union avoidance and hospitals

NLRB Resurrects Card-Check Under Joy Silk Mills

By | Uncategorized

August 25 – This morning the National Labor Relations Board (NLRB) took another giant leap in further restricting an employer’s right to respond to union organizing.

In their decision in Cemex Construction Materials Pacific, LLC., the board has announced their intention to return to rules applied under a case from the1940’s (Joy Silk Mills Inc., 1949).

In a nutshell, in Cemex, the Board lays out a new framework for determining when employers are required to bargain with unions, a framework the Board intends to apply retroactively:

  • “Under the new framework, when a union requests recognition on the basis that a majority of employees in an appropriate bargaining unit have designated the union as their representative (through signed authorization cards), an employer must either recognize and bargain with the union or promptly file an RM petition seeking an election.”  
  • “However, if an employer who seeks an election commits any unfair labor practice that would require setting aside the election, the petition [for election] will be dismissed, and—rather than re-running the election—the Board will order the employer to recognize and bargain with the union.”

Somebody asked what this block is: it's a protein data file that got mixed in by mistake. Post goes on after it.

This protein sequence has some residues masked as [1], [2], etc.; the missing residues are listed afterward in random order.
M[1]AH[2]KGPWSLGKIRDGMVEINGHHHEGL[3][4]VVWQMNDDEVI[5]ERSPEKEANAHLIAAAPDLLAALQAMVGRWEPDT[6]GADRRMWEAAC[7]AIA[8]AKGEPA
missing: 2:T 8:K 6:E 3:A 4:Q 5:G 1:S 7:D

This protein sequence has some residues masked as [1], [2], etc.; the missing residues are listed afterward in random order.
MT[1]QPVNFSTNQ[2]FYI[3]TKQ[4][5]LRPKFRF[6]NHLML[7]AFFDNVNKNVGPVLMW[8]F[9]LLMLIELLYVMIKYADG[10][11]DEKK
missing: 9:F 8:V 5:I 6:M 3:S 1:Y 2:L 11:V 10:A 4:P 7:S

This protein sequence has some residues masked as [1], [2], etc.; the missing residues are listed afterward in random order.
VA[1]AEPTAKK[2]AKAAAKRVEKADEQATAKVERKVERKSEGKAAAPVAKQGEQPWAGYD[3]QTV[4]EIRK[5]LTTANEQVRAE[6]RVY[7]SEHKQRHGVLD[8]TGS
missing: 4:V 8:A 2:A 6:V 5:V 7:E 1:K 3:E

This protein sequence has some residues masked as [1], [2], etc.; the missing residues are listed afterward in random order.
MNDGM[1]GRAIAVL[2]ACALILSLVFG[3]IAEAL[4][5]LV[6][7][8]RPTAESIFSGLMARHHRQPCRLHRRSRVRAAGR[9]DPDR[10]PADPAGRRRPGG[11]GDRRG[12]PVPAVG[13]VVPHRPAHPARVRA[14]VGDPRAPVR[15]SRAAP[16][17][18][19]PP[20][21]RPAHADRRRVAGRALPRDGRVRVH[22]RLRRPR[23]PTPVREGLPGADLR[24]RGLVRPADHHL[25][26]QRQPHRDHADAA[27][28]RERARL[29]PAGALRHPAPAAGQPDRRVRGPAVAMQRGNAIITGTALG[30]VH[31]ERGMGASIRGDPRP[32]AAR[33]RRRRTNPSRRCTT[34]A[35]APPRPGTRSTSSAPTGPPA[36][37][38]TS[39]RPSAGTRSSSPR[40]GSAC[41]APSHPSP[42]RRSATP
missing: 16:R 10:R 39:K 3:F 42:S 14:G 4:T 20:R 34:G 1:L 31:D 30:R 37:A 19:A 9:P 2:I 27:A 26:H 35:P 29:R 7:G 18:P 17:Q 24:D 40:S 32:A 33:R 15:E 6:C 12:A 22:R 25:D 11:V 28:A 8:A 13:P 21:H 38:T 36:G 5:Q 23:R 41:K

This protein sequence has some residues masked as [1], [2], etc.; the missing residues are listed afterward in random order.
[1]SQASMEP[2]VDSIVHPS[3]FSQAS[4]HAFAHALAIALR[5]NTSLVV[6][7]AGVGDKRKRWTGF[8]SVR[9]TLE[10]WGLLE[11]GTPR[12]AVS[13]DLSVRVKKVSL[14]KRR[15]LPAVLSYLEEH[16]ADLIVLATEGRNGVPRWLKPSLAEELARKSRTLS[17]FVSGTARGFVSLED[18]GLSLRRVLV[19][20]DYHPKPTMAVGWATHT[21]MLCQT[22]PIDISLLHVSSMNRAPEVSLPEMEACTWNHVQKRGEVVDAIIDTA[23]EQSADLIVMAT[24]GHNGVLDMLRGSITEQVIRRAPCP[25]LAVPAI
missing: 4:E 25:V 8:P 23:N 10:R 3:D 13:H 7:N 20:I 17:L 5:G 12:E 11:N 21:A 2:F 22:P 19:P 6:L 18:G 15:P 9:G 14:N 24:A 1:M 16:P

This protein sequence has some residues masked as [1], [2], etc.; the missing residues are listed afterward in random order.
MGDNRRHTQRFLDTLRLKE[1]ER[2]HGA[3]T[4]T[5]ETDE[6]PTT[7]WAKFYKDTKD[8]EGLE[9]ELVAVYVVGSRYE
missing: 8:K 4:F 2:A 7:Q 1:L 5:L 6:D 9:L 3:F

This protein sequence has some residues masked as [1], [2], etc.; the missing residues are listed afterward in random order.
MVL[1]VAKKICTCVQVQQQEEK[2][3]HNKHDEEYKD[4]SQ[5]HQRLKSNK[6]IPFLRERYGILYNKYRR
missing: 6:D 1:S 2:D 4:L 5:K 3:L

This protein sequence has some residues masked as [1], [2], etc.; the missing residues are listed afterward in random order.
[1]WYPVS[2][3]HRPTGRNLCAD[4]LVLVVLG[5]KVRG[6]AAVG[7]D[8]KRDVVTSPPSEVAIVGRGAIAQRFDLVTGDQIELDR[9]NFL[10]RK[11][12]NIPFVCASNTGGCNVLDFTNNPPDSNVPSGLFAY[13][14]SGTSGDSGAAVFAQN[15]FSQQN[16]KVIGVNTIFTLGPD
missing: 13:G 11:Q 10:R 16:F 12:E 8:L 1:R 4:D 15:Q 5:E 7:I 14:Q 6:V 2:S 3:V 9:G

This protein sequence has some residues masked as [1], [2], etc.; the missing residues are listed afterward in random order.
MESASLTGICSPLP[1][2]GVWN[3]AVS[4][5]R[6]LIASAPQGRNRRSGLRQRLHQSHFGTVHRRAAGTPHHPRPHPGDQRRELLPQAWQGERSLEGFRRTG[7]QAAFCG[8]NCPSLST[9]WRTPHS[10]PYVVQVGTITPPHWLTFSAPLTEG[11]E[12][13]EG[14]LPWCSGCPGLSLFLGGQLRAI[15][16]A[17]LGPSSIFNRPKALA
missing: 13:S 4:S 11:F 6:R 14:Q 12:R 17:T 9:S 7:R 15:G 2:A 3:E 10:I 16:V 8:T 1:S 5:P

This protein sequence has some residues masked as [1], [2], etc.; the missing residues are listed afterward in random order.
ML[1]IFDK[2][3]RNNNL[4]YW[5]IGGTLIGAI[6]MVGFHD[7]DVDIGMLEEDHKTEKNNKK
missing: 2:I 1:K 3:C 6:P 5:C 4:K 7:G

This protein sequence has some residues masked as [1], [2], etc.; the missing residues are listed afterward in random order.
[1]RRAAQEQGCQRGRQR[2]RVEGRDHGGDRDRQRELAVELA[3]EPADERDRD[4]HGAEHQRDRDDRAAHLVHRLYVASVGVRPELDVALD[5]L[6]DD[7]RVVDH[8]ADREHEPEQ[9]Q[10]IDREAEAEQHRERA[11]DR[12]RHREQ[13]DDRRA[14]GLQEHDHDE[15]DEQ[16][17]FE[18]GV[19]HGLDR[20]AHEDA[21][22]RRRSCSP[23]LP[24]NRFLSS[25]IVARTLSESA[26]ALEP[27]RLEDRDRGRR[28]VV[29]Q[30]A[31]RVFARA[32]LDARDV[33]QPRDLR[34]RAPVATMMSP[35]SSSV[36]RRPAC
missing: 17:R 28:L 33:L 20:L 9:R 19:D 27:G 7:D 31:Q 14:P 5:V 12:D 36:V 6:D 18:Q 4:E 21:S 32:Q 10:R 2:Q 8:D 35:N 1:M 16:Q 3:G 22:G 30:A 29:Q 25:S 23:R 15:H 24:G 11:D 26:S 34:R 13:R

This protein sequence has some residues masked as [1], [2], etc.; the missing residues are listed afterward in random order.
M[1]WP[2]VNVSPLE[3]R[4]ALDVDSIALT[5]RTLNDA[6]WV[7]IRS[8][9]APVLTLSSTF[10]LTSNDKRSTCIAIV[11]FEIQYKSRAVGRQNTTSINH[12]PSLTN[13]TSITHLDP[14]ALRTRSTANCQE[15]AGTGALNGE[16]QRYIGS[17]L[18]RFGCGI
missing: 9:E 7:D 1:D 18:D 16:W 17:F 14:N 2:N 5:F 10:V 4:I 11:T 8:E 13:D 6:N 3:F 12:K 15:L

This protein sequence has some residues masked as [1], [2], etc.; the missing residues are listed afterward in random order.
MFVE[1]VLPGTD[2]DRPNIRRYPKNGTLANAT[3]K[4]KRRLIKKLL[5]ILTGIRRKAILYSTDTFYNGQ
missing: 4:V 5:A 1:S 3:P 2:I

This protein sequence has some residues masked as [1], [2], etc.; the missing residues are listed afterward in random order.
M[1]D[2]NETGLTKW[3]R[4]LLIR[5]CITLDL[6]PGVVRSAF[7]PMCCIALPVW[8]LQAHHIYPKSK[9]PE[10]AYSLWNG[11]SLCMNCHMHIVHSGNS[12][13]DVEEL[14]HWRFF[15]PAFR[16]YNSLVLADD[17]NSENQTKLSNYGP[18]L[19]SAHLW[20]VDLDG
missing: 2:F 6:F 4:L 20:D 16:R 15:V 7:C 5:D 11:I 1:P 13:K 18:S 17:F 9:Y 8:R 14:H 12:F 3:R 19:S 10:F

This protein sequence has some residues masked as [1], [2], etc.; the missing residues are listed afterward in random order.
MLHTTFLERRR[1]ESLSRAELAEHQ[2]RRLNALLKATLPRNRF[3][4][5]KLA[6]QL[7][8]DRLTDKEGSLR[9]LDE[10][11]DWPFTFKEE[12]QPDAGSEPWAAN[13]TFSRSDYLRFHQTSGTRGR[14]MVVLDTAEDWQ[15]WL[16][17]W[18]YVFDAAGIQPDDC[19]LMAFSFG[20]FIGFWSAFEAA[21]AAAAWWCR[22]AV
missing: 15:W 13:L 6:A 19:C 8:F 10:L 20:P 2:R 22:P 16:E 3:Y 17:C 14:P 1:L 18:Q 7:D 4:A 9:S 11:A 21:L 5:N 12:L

The Cemex decision is consistent with the position this Board has taken since General Counsel Jennifer Abruzzo took over as policy-maker at the agency. 

Under her direction, the NLRB’s posture has undergone a tectonic shift – from neutral arbiter of disputes between unions and management, to an agency that is squarely and unabashedly in the corner of organized labor (promoting union membership).

Mark Mix of The National Right to Work Foundation, which represents workers who oppose unionization, said “the card-check process revived by Friday’s ruling is prone to abuse and lacks the protections of secret ballot elections.” He went on to say, “the decision gives a blank check to unions to force workers into their ranks.”  

We agree!  

Stay tuned for more information and in-depth analysis of this and other developments at the NLRB.